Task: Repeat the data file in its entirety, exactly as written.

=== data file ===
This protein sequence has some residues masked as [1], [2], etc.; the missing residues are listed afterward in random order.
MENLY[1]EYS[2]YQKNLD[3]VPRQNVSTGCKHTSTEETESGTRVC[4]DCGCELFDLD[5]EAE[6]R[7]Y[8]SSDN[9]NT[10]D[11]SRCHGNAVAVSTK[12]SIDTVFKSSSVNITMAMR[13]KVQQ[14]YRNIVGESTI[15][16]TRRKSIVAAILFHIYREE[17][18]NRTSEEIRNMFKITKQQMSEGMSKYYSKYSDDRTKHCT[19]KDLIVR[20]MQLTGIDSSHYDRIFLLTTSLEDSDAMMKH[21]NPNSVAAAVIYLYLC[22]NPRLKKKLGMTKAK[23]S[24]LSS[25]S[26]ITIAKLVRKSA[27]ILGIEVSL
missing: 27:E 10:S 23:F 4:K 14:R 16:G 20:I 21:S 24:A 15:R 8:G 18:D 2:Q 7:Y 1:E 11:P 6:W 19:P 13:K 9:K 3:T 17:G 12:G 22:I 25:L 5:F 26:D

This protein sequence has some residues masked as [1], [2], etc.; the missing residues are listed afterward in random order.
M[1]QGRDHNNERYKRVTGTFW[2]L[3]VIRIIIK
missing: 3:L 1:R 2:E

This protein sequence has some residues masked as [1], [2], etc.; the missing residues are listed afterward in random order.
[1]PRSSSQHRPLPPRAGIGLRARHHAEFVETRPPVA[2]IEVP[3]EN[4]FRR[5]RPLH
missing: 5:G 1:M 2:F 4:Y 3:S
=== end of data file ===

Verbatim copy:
This protein sequence has some residues masked as [1], [2], etc.; the missing residues are listed afterward in random order.
MENLY[1]EYS[2]YQKNLD[3]VPRQNVSTGCKHTSTEETESGTRVC[4]DCGCELFDLD[5]EAE[6]R[7]Y[8]SSDN[9]NT[10]D[11]SRCHGNAVAVSTK[12]SIDTVFKSSSVNITMAMR[13]KVQQ[14]YRNIVGESTI[15][16]TRRKSIVAAILFHIYREE[17][18]NRTSEEIRNMFKITKQQMSEGMSKYYSKYSDDRTKHCT[19]KDLIVR[20]MQLTGIDSSHYDRIFLLTTSLEDSDAMMKH[21]NPNSVAAAVIYLYLC[22]NPRLKKKLGMTKAK[23]S[24]LSS[25]S[26]ITIAKLVRKSA[27]ILGIEVSL
missing: 27:E 10:S 23:F 4:K 14:R 16:G 20:I 21:S 24:A 15:R 8:G 18:D 2:Q 7:Y 1:E 11:P 6:W 19:P 13:K 9:K 3:T 17:G 12:G 22:I 25:L 5:F 26:D

This protein sequence has some residues masked as [1], [2], etc.; the missing residues are listed afterward in random order.
M[1]QGRDHNNERYKRVTGTFW[2]L[3]VIRIIIK
missing: 3:L 1:R 2:E

This protein sequence has some residues masked as [1], [2], etc.; the missing residues are listed afterward in random order.
[1]PRSSSQHRPLPPRAGIGLRARHHAEFVETRPPVA[2]IEVP[3]EN[4]FRR[5]RPLH
missing: 5:G 1:M 2:F 4:Y 3:S